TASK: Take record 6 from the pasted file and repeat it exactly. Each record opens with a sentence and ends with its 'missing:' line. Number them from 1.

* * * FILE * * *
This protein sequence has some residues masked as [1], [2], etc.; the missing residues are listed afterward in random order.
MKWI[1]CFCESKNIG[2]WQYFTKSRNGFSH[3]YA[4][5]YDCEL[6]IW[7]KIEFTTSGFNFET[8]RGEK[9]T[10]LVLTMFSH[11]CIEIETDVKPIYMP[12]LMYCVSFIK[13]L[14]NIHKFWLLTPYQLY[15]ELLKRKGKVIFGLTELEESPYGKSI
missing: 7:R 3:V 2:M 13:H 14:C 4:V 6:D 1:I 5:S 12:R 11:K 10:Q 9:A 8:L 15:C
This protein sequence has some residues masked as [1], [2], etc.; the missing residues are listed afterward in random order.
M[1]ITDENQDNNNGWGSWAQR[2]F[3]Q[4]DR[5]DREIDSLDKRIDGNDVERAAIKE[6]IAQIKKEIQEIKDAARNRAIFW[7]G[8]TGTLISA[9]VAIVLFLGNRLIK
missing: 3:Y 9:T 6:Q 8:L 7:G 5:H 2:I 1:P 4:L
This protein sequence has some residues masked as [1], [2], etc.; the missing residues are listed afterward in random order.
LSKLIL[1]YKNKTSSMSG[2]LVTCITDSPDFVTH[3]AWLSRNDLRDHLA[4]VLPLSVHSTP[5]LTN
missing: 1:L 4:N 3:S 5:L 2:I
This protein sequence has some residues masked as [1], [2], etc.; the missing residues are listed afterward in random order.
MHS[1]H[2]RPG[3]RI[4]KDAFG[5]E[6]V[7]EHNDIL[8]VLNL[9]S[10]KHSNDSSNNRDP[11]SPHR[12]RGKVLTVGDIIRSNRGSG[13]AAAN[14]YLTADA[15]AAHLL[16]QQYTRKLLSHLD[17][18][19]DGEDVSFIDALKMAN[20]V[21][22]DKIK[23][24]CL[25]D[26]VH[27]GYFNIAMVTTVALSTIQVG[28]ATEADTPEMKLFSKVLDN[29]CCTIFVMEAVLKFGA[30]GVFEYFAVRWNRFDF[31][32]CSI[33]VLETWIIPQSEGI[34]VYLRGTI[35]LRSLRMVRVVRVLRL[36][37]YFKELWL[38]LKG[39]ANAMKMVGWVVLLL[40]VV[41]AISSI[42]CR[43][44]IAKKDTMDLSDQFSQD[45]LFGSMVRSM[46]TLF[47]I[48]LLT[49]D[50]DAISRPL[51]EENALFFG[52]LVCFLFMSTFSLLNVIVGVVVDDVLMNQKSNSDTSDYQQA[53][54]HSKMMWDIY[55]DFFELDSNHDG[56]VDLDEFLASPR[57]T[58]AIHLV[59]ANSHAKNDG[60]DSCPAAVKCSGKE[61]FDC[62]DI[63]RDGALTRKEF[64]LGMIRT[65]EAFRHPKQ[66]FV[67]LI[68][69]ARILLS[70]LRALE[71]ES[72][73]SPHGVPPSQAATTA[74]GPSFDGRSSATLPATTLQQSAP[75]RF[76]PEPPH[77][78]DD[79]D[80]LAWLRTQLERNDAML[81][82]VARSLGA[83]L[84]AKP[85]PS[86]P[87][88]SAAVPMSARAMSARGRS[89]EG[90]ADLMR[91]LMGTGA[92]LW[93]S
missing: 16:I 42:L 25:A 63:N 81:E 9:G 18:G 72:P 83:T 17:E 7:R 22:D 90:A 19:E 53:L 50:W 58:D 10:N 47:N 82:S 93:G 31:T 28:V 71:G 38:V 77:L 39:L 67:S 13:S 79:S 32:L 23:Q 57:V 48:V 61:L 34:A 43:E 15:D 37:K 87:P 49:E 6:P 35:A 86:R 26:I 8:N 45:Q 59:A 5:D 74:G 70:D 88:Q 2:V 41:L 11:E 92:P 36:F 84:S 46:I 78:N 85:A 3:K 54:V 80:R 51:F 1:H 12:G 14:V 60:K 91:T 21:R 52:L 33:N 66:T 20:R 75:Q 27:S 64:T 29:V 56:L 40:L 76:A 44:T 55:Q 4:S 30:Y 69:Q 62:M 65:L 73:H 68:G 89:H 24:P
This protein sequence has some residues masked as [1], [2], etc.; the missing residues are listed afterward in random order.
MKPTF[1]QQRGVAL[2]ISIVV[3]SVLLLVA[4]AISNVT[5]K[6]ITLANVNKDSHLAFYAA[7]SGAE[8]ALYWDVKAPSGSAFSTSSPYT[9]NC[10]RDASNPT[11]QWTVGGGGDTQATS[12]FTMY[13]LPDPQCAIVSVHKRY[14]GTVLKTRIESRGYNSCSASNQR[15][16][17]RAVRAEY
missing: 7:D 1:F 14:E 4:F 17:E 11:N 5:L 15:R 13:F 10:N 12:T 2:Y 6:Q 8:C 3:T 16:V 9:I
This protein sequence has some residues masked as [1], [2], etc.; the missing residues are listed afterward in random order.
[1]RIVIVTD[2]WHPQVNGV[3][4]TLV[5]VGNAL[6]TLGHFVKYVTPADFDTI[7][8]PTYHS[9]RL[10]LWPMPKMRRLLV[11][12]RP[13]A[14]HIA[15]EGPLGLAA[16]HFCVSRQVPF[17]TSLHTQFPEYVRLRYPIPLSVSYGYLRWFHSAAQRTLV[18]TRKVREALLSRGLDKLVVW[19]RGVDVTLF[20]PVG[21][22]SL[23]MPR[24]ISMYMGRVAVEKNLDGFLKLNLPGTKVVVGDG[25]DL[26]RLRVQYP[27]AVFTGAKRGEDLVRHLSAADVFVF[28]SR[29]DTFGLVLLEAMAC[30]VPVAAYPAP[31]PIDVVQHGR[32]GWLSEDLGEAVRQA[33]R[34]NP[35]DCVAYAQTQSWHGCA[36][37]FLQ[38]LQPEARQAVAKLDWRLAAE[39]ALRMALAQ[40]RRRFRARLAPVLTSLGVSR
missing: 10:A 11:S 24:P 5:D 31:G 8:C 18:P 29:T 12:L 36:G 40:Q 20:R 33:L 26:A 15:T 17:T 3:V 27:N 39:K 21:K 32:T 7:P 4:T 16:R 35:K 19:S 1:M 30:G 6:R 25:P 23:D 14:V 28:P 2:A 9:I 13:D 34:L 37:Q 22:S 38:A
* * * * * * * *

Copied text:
This protein sequence has some residues masked as [1], [2], etc.; the missing residues are listed afterward in random order.
[1]RIVIVTD[2]WHPQVNGV[3][4]TLV[5]VGNAL[6]TLGHFVKYVTPADFDTI[7][8]PTYHS[9]RL[10]LWPMPKMRRLLV[11][12]RP[13]A[14]HIA[15]EGPLGLAA[16]HFCVSRQVPF[17]TSLHTQFPEYVRLRYPIPLSVSYGYLRWFHSAAQRTLV[18]TRKVREALLSRGLDKLVVW[19]RGVDVTLF[20]PVG[21][22]SL[23]MPR[24]ISMYMGRVAVEKNLDGFLKLNLPGTKVVVGDG[25]DL[26]RLRVQYP[27]AVFTGAKRGEDLVRHLSAADVFVF[28]SR[29]DTFGLVLLEAMAC[30]VPVAAYPAP[31]PIDVVQHGR[32]GWLSEDLGEAVRQA[33]R[34]NP[35]DCVAYAQTQSWHGCA[36][37]FLQ[38]LQPEARQAVAKLDWRLAAE[39]ALRMALAQ[40]RRRFRARLAPVLTSLGVSR
missing: 10:A 11:S 24:P 5:D 31:G 8:C 18:P 29:T 12:L 36:G 40:Q 20:R 33:L 26:A 15:T 17:T 3:V 27:N 39:K 21:K 32:T 7:P 4:T 16:R 35:K 19:S 1:M 30:G 6:R 25:P 23:D 14:V 28:P 2:A 9:I 13:D 34:L 37:Q 22:S 38:A